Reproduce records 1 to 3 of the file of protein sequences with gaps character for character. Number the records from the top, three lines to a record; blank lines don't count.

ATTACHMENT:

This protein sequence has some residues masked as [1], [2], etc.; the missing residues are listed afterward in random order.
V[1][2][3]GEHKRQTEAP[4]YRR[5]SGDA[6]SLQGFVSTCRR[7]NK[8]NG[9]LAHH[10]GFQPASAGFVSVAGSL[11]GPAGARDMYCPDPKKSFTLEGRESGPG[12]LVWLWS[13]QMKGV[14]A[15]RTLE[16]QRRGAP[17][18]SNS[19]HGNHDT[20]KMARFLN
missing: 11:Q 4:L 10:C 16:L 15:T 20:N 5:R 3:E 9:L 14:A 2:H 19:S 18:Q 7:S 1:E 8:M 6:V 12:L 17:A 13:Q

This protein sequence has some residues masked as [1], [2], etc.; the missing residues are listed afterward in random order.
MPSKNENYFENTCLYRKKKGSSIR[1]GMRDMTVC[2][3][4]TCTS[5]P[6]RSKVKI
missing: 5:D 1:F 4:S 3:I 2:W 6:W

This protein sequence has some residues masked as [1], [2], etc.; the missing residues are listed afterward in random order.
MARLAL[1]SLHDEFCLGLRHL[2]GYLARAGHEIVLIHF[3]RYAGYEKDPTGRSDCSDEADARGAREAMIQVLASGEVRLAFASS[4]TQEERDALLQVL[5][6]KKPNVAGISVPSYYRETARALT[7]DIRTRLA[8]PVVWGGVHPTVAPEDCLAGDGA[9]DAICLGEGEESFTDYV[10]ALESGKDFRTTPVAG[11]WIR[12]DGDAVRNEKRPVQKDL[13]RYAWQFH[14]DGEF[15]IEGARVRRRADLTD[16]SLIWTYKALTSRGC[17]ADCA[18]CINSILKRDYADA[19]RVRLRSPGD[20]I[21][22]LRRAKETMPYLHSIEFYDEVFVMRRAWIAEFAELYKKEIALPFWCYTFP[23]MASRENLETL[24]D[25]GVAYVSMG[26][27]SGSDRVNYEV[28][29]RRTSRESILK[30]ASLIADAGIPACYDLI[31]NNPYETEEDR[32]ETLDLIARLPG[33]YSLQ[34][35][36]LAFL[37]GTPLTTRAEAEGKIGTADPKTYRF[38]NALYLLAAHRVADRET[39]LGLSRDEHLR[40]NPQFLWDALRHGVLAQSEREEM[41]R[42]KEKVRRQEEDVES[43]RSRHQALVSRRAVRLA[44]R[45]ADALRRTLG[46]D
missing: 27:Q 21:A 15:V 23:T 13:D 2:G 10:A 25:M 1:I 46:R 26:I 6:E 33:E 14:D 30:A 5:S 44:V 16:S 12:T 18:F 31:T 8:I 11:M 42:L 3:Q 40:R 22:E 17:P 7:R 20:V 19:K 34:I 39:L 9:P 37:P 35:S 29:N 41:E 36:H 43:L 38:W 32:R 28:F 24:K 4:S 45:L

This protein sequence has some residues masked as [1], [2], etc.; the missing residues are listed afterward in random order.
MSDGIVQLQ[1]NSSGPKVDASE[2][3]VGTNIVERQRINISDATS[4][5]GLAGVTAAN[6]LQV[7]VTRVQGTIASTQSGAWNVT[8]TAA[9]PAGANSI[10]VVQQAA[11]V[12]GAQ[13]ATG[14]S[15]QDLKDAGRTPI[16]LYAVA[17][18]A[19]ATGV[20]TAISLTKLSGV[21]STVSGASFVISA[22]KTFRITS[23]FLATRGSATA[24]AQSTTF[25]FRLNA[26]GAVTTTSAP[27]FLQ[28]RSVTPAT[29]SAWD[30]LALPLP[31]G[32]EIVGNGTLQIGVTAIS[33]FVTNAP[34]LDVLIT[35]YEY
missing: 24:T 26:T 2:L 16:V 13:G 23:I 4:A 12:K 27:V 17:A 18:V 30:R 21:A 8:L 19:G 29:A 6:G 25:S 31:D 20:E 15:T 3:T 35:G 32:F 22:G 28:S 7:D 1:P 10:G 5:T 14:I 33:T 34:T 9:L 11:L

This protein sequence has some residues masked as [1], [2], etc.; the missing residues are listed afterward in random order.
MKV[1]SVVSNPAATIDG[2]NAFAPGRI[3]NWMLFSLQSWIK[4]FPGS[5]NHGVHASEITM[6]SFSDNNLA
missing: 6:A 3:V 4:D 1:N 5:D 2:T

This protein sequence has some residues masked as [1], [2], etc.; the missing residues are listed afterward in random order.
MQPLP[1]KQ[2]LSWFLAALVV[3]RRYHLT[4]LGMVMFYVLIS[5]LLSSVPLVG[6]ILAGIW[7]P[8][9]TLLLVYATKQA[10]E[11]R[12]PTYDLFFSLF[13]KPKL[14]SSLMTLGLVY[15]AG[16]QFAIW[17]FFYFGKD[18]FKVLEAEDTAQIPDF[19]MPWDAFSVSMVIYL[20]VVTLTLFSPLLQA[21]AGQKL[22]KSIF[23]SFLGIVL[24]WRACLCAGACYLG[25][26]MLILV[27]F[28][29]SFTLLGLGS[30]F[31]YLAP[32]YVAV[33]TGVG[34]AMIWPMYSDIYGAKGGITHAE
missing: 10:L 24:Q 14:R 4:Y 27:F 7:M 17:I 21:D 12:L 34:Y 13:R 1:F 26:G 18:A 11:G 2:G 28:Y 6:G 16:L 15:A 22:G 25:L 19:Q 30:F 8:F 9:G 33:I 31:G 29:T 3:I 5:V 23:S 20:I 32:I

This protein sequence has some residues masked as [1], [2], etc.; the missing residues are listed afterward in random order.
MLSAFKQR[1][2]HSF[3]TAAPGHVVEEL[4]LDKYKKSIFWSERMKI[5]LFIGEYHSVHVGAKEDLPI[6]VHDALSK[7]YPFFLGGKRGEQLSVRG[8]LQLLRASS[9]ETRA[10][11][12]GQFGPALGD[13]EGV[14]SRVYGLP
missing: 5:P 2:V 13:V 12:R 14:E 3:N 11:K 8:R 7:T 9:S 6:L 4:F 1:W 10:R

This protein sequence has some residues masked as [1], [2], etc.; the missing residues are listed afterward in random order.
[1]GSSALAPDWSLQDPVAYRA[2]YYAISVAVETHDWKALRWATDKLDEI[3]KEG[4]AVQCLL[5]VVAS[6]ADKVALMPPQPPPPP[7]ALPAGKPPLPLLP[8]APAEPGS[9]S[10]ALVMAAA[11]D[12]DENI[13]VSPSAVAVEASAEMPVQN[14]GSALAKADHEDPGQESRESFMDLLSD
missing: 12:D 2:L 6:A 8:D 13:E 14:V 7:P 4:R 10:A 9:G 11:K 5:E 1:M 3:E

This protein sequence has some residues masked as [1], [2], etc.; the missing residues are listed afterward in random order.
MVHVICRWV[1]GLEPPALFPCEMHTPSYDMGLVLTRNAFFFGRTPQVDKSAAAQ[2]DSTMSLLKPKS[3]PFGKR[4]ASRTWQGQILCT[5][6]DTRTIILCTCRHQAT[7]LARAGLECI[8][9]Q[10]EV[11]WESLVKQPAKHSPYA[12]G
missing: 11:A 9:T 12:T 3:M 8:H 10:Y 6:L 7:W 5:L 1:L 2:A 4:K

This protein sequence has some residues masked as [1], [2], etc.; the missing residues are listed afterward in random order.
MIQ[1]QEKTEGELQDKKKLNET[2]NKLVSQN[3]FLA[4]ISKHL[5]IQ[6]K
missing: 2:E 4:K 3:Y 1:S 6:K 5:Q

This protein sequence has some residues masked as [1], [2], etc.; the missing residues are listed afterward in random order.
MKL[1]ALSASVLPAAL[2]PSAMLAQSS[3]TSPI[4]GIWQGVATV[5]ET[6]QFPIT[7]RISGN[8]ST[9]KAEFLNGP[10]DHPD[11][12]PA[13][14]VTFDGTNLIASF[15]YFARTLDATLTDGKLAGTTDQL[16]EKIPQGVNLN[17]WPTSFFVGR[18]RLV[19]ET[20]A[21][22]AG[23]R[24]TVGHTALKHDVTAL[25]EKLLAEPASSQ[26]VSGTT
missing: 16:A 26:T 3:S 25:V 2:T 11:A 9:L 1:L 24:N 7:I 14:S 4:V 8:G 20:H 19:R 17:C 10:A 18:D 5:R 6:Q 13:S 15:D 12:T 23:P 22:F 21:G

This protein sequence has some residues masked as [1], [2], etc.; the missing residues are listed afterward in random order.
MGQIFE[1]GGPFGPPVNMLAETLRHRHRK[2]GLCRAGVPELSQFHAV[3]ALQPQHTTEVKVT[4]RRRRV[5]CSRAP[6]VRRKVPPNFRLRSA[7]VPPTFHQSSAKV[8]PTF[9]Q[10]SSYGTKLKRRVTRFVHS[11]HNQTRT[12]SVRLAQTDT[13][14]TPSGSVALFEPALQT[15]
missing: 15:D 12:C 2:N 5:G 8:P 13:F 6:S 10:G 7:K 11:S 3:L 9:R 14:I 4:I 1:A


This protein sequence has some residues masked as [1], [2], etc.; the missing residues are listed afterward in random order.
V[1][2][3]GEHKRQTEAP[4]YRR[5]SGDA[6]SLQGFVSTCRR[7]NK[8]NG[9]LAHH[10]GFQPASAGFVSVAGSL[11]GPAGARDMYCPDPKKSFTLEGRESGPG[12]LVWLWS[13]QMKGV[14]A[15]RTLE[16]QRRGAP[17][18]SNS[19]HGNHDT[20]KMARFLN
missing: 11:Q 4:L 10:C 16:L 15:T 20:N 5:R 3:E 9:L 14:A 2:H 19:S 18:Q 7:S 1:E 8:M 6:V 12:L 17:A 13:Q

This protein sequence has some residues masked as [1], [2], etc.; the missing residues are listed afterward in random order.
MPSKNENYFENTCLYRKKKGSSIR[1]GMRDMTVC[2][3][4]TCTS[5]P[6]RSKVKI
missing: 5:D 1:F 4:S 3:I 2:W 6:W

This protein sequence has some residues masked as [1], [2], etc.; the missing residues are listed afterward in random order.
MARLAL[1]SLHDEFCLGLRHL[2]GYLARAGHEIVLIHF[3]RYAGYEKDPTGRSDCSDEADARGAREAMIQVLASGEVRLAFASS[4]TQEERDALLQVL[5][6]KKPNVAGISVPSYYRETARALT[7]DIRTRLA[8]PVVWGGVHPTVAPEDCLAGDGA[9]DAICLGEGEESFTDYV[10]ALESGKDFRTTPVAG[11]WIR[12]DGDAVRNEKRPVQKDL[13]RYAWQFH[14]DGEF[15]IEGARVRRRADLTD[16]SLIWTYKALTSRGC[17]ADCA[18]CINSILKRDYADA[19]RVRLRSPGD[20]I[21][22]LRRAKETMPYLHSIEFYDEVFVMRRAWIAEFAELYKKEIALPFWCYTFP[23]MASRENLETL[24]D[25]GVAYVSMG[26][27]SGSDRVNYEV[28][29]RRTSRESILK[30]ASLIADAGIPACYDLI[31]NNPYETEEDR[32]ETLDLIARLPG[33]YSLQ[34][35][36]LAFL[37]GTPLTTRAEAEGKIGTADPKTYRF[38]NALYLLAAHRVADRET[39]LGLSRDEHLR[40]NPQFLWDALRHGVLAQSEREEM[41]R[42]KEKVRRQEEDVES[43]RSRHQALVSRRAVRLA[44]R[45]ADALRRTLG[46]D
missing: 27:Q 21:A 15:V 23:T 13:D 2:G 10:A 25:M 1:I 46:R 26:I 6:E 33:E 14:D 30:A 5:S 44:V 16:S 12:T 18:F 31:T 8:I 11:M 42:L 3:Q 40:R 22:E 17:P 7:R 20:V 19:K 34:I 39:L 9:P 37:P 35:S 29:N 41:E 36:H 43:L 38:W 32:R 28:F 24:K 4:S 45:L